2 stars After having heard the other two albums of Ilúvatar I should say that this one is a big disappointment for me. The musicanship and performance is just as great as before and after this one but compared to the other albums the composition is much weeker here. No outstanding tracks like "Indian Rain" in ASTDW or "Eagle" in the self titled first release. Drums and some of the percussion sound like samples from a drum machine of a synth-pop band and it's the same throughout the whole album and annoys me a lot.

Glenn McLaughlin who has a voice like the mixture of Fish, Gabriel and Geddy Lee does a great job on this album as well. There are some great guitar solos here and there but overall it is an average album: only songs "Given Away" and the last two track bring the usual standard of this nice band.

Newcomers IMO should better start with the other two albums (preferably with "A Story Two Days Wide"). 2 stars.

Report this review (#115624)
Posted Monday, March 19, 2007 | Review Permalink
4 stars The musicanship and performance is just awesome on this album, neo-prog at his best. I might say this is one of the best albums ever to come from USA, and why not one of the best neo-prog albums from the '90. For those who love symphonic neo-prog sounds will love ILUVATAR's music. "Children" is loaded with heavy keyboards a la Pendragon, Iq, Pallas, Marillion, and without question this release is a very mature piece of work. Songs are well written and performed with a delicate emotion. Haze is a good opener and the music grow with you with every piece you listen. So every track is good and if you don't own it, give it a try, worth for sure. 4 stars, and one of the best i know from neo-prog world, is even better than some albums that is praised all the time here in neo-prog. Don't let Iluvatar pass so easily near you if you are a true prog lover and you listen to well- developed Neo-prog.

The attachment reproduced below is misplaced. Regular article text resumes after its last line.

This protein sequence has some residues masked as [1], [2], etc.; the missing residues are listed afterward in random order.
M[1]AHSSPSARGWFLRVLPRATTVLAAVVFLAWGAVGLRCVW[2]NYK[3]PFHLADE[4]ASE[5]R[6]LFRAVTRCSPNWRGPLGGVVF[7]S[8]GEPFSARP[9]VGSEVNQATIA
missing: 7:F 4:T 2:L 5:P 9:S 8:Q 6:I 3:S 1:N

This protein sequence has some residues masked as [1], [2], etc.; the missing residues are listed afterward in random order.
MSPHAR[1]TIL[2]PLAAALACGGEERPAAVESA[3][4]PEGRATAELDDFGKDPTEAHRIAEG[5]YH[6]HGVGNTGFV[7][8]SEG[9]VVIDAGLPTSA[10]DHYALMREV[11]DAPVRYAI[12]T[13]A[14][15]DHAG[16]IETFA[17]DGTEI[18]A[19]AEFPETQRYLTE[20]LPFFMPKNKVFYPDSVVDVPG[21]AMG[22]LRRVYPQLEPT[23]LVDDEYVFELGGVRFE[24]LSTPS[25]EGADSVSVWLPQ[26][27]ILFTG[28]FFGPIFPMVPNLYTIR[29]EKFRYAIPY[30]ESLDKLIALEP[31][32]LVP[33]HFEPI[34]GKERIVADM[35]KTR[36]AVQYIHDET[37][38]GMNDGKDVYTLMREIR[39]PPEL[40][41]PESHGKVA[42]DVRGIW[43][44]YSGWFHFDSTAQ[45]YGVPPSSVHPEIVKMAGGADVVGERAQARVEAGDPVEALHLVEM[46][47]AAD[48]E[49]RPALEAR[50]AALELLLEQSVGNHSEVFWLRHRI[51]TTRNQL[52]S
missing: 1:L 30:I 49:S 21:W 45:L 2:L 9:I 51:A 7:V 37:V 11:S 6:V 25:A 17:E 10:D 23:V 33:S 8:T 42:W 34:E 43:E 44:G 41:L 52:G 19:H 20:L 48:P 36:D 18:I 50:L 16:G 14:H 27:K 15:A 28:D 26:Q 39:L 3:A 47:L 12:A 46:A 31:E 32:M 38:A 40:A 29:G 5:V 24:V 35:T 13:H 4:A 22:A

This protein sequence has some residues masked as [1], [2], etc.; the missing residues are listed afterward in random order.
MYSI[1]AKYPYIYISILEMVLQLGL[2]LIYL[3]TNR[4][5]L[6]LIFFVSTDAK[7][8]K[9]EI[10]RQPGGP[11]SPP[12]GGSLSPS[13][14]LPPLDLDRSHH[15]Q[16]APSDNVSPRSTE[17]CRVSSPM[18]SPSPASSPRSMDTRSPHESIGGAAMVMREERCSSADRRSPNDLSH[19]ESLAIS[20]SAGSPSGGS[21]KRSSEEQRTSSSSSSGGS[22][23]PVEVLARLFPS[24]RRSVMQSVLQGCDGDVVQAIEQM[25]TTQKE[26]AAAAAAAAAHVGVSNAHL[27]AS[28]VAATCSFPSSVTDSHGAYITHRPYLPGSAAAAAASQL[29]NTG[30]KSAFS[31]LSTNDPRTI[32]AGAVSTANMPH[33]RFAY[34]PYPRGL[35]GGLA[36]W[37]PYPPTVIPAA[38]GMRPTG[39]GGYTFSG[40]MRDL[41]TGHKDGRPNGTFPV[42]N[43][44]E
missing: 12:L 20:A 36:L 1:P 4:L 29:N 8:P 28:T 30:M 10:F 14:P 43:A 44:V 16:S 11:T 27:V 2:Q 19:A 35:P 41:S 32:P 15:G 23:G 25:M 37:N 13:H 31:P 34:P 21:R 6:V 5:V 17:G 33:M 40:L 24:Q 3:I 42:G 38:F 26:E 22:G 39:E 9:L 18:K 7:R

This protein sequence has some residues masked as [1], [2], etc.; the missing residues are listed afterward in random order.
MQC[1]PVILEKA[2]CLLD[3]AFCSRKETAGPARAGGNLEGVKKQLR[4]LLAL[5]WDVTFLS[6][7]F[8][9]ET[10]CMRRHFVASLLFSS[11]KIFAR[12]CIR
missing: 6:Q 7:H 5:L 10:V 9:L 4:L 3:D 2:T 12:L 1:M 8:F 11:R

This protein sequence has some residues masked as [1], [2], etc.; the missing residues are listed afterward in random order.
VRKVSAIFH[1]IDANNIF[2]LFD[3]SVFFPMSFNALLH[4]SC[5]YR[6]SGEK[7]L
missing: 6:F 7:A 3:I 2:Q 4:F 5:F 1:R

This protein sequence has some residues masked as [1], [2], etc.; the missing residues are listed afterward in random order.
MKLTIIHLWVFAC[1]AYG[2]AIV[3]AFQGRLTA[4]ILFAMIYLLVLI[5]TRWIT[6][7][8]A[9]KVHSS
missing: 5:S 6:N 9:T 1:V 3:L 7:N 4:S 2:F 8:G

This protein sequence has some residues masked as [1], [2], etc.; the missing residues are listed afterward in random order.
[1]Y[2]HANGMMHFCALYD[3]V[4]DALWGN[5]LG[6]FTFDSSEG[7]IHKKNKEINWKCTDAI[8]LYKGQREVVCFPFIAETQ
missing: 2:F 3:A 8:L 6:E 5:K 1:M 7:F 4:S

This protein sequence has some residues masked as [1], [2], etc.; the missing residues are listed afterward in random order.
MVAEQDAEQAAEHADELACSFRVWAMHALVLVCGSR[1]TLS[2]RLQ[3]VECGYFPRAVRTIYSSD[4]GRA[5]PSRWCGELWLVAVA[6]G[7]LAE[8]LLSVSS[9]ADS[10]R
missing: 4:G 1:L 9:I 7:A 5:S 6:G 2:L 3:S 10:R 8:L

Report this review (#126972)
Posted Thursday, June 28, 2007 | Review Permalink
Prog-Folk Team
2 stars Based on my limited but slowly growing knowledge of the neo progressive scene, after having sampled works from many major acts and their followers, my assessment of Iluvatar is that they are the American IQ. They rely mostly on Gabriel/Collins style vocals and a keyboard wall of sound with some guitars thrown in. As with many neo albums, I tire of being pummeled by incessant "emotion" for 60 minutes, especially when I doubt its pedigree.

The best material here is definitely in the 3 to 4 star category, chiefly "Late of Conscience" and "The Final Stroke", the latter being an epic with appealing variations and a few memorable tunes, while "Eye Next to Glass" provides a welcome break from the histrionics. But the album opens weakly with the undistinguished and aimless "Haze" and "In Our Lives", setting the bar low, to a level that even the better songs return too often. "Cracker" is also lame, with its ill-advised hackneyed attempt at hard rock. But then "Children" is rife with recycled motifs without context.